Types of Auditors

An auditor is a person who prepares and examines financial records. Most auditors are certified public accountants (CPAs). Auditors work in a wide variety of industries and may be employed by corporations, government agencies or public accounting firms to perform different types of audit reports.

TL;DR (Too Long; Didn't Read)

The four types of auditors are external, internal, forensic and government. All are professionals who use specialized knowledge to prepare specific types of audit reports.

External Auditors

An external auditor is a third-party consultant who independently reviews a company's financial records, including purchasing records, payroll, accounts payable and receivable, expense reports, inventory and tax payments. External auditors look for financial misstatements resulting from errors, fraud or embezzlement.

Because they are hired by a company and not employed by it, they have no stake in the outcome of the audit and can, therefore, examine records without bias. The Securities and Exchange Commission (SEC) requires that all companies that trade publicly must be reviewed regularly by external auditors.

Internal Auditors

Internal auditors perform the same functions as external auditors except that they are employees of the company they are auditing. Internal auditors are important to a company's decision-making process, as they look at aspects of the business such as risk management, corporate governance, organizational objectives, operational efficiency and compliance. Internal auditors identify and help rectify problems before an external audit.

Forensic Auditors

Forensic auditors perform audits with the understanding that their findings will be used in a court of law for a trial or some form of mediation. Forensic audits are used to investigate fraud, embezzlement or other financial crimes. A forensic auditor may be called upon to testify during trial proceedings.

Forensic audits are usually conducted by Certified Fraud Examiners (CFEs) or accountants who specialize in the field of forensic accounting. Forensic auditors may also be involved in audits that do not involve financial fraud, including divorces, business closures and bankruptcy filings.

Government Auditors

Government auditors perform audits of government agencies and of private businesses and individuals engaged in activities that are subject to government regulations. Government auditors perform financial audits as well as compliance audits.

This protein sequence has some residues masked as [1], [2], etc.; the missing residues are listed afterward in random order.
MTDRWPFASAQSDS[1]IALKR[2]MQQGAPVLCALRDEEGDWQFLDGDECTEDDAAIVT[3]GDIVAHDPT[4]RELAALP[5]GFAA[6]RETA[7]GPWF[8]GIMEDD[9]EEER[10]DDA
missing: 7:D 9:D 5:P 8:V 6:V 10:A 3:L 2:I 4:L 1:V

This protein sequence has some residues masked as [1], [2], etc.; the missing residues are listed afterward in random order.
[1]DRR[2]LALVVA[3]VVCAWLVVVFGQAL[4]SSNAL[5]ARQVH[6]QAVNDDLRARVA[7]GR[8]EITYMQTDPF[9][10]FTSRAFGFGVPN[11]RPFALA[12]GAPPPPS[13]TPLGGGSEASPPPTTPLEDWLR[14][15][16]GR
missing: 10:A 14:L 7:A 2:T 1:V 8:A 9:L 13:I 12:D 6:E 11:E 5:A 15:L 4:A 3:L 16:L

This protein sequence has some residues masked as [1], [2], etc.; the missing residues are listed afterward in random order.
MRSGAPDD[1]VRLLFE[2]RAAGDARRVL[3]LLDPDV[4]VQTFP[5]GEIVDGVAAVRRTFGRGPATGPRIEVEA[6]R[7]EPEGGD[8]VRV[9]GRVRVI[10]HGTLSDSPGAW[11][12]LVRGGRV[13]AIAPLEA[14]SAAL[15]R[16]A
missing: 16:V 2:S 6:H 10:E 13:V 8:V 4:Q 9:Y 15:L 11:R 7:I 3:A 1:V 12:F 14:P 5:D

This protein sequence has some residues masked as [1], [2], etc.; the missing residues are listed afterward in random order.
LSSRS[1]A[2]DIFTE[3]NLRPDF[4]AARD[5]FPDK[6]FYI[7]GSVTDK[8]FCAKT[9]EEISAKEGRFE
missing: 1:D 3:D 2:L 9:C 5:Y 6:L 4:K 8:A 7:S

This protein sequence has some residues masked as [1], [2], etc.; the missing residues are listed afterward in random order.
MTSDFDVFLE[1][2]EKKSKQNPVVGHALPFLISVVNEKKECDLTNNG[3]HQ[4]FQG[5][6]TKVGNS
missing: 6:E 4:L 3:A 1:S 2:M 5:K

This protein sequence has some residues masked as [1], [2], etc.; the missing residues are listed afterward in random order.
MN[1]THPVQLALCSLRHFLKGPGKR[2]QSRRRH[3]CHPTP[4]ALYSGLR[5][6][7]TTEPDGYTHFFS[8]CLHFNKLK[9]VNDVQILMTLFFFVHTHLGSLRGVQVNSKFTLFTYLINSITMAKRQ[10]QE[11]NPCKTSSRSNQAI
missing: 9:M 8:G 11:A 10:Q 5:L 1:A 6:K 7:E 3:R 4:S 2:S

Types of Audit Reports

There are four types of audit reports:

  • Unqualified Opinion-Clean Report: Auditors most often give this type of report. It contains no adverse comments or disclaimers about the audit process. A clean report indicates that the auditor is satisfied with the findings.

  • Qualified Opinion-Qualified Report: Auditors use this type of report when they lack confidence in a specific process or transaction uncovered in their findings. In the report, they state the reasons that they cannot present an unqualified opinion.

  • Disclaimer of Opinion-Disclaimer Report: Auditors make disclaimer reports when they feel that a company limited their ability to conduct the audit or did not answer questions satisfactorily. In such cases, auditors distance themselves from providing any opinions on financial statements.

  • Adverse Opinion-Adverse Audit: When auditors are dissatisfied with their findings, they issue this type of report. Adverse opinions raise a red flag that there is potential for fraud.

Qualities of an Auditor

In addition to formal education and professional certifications, the qualities an auditor needs for success include:

  • Ability to make independent decisions: Auditors cannot allow themselves to be influenced by anyone, even when dealing with highly sensitive information.

  • Strong attention to detail: Thoroughness and accuracy are essential.

  • Understanding of different business needs: Auditors must be able to understand the structure of a business and what it entails.

  • Dependability and trustworthiness: Auditors must stay on schedule, attend meetings on time and offer timely feedback on the progress of their work. They must be discreet with the information to which they have access and share their findings only with those who have a need to know.

  • Effective communications skills: Auditors must be able to present their findings to concerned parties and have the skills to explain and elaborate if required.

References

About the Author

Denise Dayton, M.S., M.Ed. is a freelance writer specializing in careers, education and technology. In addition to writing for corporate clients, she has published articles in Library Journal and The Searcher.